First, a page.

Millions use technology in their everyday lives, from the most mundane of tasks like ordering food or bingeing your favourite TV show, to incredible utilisation such as life-saving remote surgery from across the globe – all of it creating an insane amount of data that needs to be processed and transferred within a matter of seconds.
In fact, we’re expected to see about 463 EB (exabytes) of data being produced every day by the year 2025, all of it travelling on cutting-edge telecommunications networks such as 5G (with 6G well on its way by then, we hope).
All of that data needs processing power that today’s data centres may not be able to handle as efficiently as they do today. One of the paths that the processor industry is shifting towards is photonic integration that uses light or lasers to transfer data rather than electrical cables – a domain that LightSpeed Photonics is pioneering.
The need for speed
LightSpeed Photonics CEO Dr Rohin Kumar Y explains, “At LightSpeed, we get data into chips directly with lasers. No cables! Our mission is to enable future datacenters with at least 10 times more data processing capabilities than what current systems are capable of.”
His co-founder and CTO Ramana V. Pamidighantam adds, “Systems teams are looking for better computer architecture, while development is segmented into computing algorithms, semiconductors, and photonics. We bring a holistic solution to the problem from a systems approach.”
By integrating photonics with existing chip models, the company’s proof-of-concept developments have so far succeeded in developing a low footprint (6.5 x 4.0 mm) component to interconnect processors directly using light. These tiny components can be integrated into existing processor packages for improved performance.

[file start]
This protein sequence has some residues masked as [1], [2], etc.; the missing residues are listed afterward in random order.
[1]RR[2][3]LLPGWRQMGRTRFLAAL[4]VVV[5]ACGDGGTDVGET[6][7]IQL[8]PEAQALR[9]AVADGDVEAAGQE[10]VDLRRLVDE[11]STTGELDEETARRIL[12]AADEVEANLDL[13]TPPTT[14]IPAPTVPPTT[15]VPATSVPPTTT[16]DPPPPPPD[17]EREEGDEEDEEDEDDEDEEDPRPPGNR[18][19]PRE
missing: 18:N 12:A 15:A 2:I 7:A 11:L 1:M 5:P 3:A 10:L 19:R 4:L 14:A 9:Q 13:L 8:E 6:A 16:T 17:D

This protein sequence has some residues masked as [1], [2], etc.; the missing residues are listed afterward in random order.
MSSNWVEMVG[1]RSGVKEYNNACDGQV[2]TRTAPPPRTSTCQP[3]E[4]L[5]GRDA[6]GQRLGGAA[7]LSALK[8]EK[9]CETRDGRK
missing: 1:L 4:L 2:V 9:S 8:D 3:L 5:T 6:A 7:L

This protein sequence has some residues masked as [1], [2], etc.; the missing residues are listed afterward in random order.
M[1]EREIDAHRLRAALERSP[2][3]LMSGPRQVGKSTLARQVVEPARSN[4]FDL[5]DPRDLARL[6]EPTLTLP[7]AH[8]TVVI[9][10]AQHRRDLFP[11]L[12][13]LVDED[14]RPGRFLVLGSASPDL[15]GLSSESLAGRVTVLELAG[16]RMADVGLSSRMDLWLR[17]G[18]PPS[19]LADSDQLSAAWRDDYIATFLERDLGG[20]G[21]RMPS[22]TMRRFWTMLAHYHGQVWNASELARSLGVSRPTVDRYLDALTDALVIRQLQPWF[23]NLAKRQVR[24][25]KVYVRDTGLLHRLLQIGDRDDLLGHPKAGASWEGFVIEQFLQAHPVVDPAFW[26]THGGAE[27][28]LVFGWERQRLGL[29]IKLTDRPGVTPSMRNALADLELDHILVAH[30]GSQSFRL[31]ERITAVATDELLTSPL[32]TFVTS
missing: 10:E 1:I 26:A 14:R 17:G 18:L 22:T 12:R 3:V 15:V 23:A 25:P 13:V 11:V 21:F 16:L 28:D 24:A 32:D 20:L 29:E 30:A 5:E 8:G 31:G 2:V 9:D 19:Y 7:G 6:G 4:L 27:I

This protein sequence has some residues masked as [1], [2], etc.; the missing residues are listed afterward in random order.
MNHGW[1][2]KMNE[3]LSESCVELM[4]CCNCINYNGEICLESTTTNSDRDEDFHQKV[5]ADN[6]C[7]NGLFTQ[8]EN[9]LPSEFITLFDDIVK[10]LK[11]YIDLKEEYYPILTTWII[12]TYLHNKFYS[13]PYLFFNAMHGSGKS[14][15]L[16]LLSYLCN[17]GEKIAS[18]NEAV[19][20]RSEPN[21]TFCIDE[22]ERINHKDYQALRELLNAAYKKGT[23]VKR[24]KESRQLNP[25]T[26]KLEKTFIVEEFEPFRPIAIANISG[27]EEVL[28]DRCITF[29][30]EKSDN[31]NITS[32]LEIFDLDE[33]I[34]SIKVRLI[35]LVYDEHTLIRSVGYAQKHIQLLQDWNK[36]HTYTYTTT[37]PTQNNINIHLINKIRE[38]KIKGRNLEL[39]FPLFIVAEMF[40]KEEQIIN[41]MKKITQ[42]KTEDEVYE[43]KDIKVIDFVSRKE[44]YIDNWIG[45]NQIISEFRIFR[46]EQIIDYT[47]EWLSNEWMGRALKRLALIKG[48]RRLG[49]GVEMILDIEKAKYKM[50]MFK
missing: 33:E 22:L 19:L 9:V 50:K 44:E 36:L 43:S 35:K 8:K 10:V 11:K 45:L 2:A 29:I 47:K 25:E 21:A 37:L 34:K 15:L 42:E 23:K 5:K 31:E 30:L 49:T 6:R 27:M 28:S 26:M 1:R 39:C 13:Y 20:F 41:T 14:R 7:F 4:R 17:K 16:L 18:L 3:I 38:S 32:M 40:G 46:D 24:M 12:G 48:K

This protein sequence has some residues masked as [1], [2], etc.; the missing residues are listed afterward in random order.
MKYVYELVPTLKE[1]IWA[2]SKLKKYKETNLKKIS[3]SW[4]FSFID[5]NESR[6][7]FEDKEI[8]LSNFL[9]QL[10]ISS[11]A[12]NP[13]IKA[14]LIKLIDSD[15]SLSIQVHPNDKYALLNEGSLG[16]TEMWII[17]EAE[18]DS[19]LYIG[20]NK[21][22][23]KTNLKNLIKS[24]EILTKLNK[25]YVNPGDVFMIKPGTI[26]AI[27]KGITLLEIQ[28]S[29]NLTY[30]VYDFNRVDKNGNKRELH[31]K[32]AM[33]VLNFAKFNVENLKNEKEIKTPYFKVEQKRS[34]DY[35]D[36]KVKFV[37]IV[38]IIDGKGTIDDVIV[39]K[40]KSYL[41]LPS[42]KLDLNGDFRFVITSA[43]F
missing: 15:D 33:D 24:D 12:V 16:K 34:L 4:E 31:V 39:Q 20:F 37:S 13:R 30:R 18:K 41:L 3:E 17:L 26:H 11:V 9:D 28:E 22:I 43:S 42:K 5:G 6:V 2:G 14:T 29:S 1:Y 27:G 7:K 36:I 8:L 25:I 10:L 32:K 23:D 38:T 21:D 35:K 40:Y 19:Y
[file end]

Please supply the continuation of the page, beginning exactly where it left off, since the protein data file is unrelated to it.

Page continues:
Visions of the future
Officially collaborating in 2021, the duo began working together after Dr Rohin realised the importance of building real-world computing systems that are future-ready. A second-time entrepreneur with about 12 years of experience in research and consulting in distributed computing algorithms, embedded systems-IOT, and VLSI (very large scale integration), Dr Rohin partnered with Ramana to help bring that vision closer to reality.
Working for more than 35 years in the field of optics, photonics, and semiconductors at Philips, Agilent, and the Agency for Science, Technology and Research’s (A*STAR) Institute of Microelectronics (IME) in Singapore, Ramana actively developed core technologies for electronic-photonic integration and integrated circuit packaging at IME.
“My co-founder Ramana is an expert in miniaturised integration of optics and electronics specialising in semiconductor packaging, in fact, pioneering some of the core aspects. I saw the commercial potential this has in the future of computing and we joined hands together to start LightSpeed,” Dr Rohin says.
The two honed their solution into its current form after working on multi-channel video analytics on their initial hardware/software platform for a trial project with a major camera manufacturer. Dr Rohin and Ramana decided to stay away from direct applications, and instead chose to focus on system integration and architecture level, making their platform hardware agnostic. It was then that they began working with Intel to conceptualise their hardware design and development.
The Intel connect
Ramana says that Intel’s support gave them the initial momentum to design their computing architecture. “They provided die-level details and application information that formed the foundation for our superstructure, and gave us an excellent platform by connecting us with various stakeholders and partners,” he explains.